is now under discusin [sic] and will come up again Monday or
 Tuesday. I shall have one up in the assembly in a few days
 [which] I have received from colored men from different sections
 of the state which I have presented ... I have also devoted my
 time to defeat the collensisation [sic] bill to appropriate five
 thousand dollars to the collenisation [sic] Society
 I have gotten about sixty members pledged to go against it
 in a final vote, it [is] now under discussion. When it comes up
 again they will iether [sic] vote it down or strike out the
 enacting clause which will eventually kill the bill ... I have
 since Mr. smith was in our city six fugitives from Maryland. (32)

What is clearly evident in the letter is that Myers, as an African American leader, appeared to have been aggressively persuasive in getting members of the legislature, if not to vote in favor of a certain piece of legislation, at least to consider the views he represented. As to his Underground Railroad activities: "In Albany the home of Stephen Myers was an overnight sanctuary for black drop-ins on the last leg of their northward journey." (33)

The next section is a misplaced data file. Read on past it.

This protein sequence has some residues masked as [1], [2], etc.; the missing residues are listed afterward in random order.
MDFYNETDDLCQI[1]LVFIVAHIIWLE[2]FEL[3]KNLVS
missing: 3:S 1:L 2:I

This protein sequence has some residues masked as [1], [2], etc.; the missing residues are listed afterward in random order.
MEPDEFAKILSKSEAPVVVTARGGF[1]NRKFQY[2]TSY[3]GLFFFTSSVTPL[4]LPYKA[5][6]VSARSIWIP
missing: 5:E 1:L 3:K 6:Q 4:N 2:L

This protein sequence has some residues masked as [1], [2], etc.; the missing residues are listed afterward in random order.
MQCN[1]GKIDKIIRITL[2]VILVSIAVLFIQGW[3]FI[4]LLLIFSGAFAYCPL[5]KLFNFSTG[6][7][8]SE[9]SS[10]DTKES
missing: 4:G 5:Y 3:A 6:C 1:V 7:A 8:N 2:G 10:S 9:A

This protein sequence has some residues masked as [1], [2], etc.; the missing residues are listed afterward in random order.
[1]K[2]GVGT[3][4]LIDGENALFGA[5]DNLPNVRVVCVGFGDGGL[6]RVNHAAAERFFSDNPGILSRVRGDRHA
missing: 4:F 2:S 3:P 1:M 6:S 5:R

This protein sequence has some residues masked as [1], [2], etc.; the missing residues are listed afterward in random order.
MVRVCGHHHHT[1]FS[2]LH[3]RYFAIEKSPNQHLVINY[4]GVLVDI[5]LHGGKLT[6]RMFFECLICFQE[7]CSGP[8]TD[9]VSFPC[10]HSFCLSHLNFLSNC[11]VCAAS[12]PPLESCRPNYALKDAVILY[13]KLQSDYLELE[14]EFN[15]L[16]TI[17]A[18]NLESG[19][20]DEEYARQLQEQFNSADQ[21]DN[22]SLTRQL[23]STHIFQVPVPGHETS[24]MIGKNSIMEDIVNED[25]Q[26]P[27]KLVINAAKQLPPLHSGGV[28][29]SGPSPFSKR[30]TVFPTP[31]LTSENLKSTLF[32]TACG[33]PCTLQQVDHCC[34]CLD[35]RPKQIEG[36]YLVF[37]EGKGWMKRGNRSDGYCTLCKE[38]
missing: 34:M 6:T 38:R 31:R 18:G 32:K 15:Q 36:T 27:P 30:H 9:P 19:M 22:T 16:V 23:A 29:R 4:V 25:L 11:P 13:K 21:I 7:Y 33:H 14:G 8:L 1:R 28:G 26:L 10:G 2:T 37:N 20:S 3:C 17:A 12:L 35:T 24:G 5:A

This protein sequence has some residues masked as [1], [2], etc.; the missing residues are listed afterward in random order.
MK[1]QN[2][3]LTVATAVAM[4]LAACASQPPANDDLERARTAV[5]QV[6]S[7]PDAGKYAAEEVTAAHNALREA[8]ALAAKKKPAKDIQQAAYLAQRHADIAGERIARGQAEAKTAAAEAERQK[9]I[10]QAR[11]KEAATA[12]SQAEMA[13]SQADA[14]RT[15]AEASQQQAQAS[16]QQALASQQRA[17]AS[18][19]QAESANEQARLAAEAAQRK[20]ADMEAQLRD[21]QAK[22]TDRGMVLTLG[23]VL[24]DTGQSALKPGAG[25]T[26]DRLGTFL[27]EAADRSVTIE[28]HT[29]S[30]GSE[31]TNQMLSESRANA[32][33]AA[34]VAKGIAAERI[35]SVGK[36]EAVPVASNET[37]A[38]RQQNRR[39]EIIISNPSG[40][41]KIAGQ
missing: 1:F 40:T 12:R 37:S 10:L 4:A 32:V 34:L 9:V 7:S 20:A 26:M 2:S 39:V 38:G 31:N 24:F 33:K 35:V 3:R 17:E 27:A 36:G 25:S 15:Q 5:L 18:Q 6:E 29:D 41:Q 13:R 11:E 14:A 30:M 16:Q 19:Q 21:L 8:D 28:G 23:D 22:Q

Much of the activity associated with the Underground Railroad continued in spite of severe penalties for aiding, comforting, and interfering in the apprehension of enslaved fugitives as set forth in the 1850 Fugitive Slave Law. That law and its equally pernicious counterpart, the Dred Scott Decision of 1857, completely undermined the tenuous existence of all free African Americans around the state, sending many communities fleeing into Canada for refuge because of endlessly having to prove one's status to bounty hunters. (34) But many people remained and stood their ground in defiance of the fugitive law, brazenly attempting to foil the recapture of the enslaved, and through daring rescue attempts and slave purchases, succeeded in securing the freedom of fugitive slaves. For the Orthodox Quakers in the Mid-Hudson County of Dutchess, such a brazen stand was evident in the 1830s when they opened an underground station at their Nine Partners Boarding School in south Millbrook. (35) Another brazen stand was that of David Irish, whose house on Quaker Hill, also in Dutchess County, became an integral part of the clandestine operations of the Underground Railroad, receiving "slaves coming from Jacob Willett's station in south Millbrook." (36)